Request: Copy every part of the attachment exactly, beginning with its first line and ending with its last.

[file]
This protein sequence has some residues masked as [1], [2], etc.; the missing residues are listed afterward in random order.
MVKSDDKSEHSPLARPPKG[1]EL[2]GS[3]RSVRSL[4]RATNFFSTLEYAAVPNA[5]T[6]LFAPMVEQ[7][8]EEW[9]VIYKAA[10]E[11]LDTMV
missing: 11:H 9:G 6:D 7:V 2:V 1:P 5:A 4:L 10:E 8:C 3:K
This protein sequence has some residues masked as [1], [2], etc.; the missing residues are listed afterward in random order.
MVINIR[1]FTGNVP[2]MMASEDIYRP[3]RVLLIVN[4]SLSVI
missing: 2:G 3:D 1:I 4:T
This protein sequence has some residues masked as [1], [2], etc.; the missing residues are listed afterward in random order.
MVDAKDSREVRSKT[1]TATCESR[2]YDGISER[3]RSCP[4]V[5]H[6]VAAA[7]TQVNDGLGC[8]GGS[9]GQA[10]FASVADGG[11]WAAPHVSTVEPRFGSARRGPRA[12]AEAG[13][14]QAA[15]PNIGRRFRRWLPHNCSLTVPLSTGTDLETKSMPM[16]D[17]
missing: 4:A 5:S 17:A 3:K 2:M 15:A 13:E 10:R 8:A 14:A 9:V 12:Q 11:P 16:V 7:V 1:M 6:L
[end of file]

This protein sequence has some residues masked as [1], [2], etc.; the missing residues are listed afterward in random order.
MVKSDDKSEHSPLARPPKG[1]EL[2]GS[3]RSVRSL[4]RATNFFSTLEYAAVPNA[5]T[6]LFAPMVEQ[7][8]EEW[9]VIYKAA[10]E[11]LDTMV
missing: 11:H 9:G 6:D 7:V 2:V 1:P 5:A 4:L 10:E 8:C 3:K
This protein sequence has some residues masked as [1], [2], etc.; the missing residues are listed afterward in random order.
MVINIR[1]FTGNVP[2]MMASEDIYRP[3]RVLLIVN[4]SLSVI
missing: 2:G 3:D 1:I 4:T
This protein sequence has some residues masked as [1], [2], etc.; the missing residues are listed afterward in random order.
MVDAKDSREVRSKT[1]TATCESR[2]YDGISER[3]RSCP[4]V[5]H[6]VAAA[7]TQVNDGLGC[8]GGS[9]GQA[10]FASVADGG[11]WAAPHVSTVEPRFGSARRGPRA[12]AEAG[13][14]QAA[15]PNIGRRFRRWLPHNCSLTVPLSTGTDLETKSMPM[16]D[17]
missing: 4:A 5:S 17:A 3:K 2:M 15:A 13:E 10:R 8:A 14:A 9:V 12:Q 11:P 16:V 7:V 1:M 6:L